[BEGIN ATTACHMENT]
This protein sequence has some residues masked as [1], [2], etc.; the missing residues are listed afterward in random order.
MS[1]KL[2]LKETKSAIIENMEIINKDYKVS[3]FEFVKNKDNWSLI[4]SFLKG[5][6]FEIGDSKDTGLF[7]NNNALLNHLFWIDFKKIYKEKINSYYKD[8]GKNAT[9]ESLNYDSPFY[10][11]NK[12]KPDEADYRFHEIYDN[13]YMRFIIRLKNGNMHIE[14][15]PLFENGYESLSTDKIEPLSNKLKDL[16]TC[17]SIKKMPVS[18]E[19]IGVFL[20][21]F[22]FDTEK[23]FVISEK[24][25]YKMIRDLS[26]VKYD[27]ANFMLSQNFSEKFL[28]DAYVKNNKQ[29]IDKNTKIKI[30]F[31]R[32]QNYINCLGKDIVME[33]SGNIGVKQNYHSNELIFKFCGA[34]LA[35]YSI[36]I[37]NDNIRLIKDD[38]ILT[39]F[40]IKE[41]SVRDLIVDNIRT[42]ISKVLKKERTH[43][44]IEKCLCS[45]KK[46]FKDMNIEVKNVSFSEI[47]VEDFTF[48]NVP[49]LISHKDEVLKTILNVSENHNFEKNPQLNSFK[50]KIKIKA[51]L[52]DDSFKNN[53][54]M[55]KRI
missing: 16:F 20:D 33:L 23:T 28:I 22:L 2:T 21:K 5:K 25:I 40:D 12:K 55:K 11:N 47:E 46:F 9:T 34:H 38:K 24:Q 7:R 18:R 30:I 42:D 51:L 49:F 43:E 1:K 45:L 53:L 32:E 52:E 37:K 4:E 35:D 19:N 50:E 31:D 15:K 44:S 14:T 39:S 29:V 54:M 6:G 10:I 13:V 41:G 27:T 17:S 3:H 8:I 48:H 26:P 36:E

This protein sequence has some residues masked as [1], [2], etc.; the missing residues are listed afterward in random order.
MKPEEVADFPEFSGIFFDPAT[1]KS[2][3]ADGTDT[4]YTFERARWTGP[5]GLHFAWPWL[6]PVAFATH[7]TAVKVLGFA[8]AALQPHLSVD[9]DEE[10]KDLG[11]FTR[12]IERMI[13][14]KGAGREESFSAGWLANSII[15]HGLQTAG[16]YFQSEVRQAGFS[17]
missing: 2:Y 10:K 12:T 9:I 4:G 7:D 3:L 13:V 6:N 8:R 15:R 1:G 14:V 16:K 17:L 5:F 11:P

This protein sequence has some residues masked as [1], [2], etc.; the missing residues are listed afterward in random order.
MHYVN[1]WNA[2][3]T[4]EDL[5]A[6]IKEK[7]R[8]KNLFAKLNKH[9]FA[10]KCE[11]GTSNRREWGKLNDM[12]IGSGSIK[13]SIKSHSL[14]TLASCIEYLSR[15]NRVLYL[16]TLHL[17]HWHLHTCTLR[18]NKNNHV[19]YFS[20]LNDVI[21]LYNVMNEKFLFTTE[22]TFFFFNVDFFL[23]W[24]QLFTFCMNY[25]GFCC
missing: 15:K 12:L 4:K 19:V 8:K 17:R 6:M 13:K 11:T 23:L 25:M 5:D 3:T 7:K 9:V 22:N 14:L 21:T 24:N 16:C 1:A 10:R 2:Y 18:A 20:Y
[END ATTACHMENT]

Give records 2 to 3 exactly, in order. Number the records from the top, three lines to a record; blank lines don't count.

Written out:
This protein sequence has some residues masked as [1], [2], etc.; the missing residues are listed afterward in random order.
MKPEEVADFPEFSGIFFDPAT[1]KS[2][3]ADGTDT[4]YTFERARWTGP[5]GLHFAWPWL[6]PVAFATH[7]TAVKVLGFA[8]AALQPHLSVD[9]DEE[10]KDLG[11]FTR[12]IERMI[13][14]KGAGREESFSAGWLANSII[15]HGLQTAG[16]YFQSEVRQAGFS[17]
missing: 2:Y 10:K 12:T 9:I 4:G 7:D 3:L 13:V 6:N 8:R 15:R 1:G 14:V 16:K 17:L 5:F 11:P

This protein sequence has some residues masked as [1], [2], etc.; the missing residues are listed afterward in random order.
MHYVN[1]WNA[2][3]T[4]EDL[5]A[6]IKEK[7]R[8]KNLFAKLNKH[9]FA[10]KCE[11]GTSNRREWGKLNDM[12]IGSGSIK[13]SIKSHSL[14]TLASCIEYLSR[15]NRVLYL[16]TLHL[17]HWHLHTCTLR[18]NKNNHV[19]YFS[20]LNDVI[21]LYNVMNEKFLFTTE[22]TFFFFNVDFFL[23]W[24]QLFTFCMNY[25]GFCC
missing: 15:K 12:L 4:K 19:V 8:K 17:R 6:M 13:K 11:T 23:L 25:M 5:D 3:T 7:K 9:V 22:N 14:L 21:T 24:N 16:C 1:A 10:R 2:Y 18:A 20:Y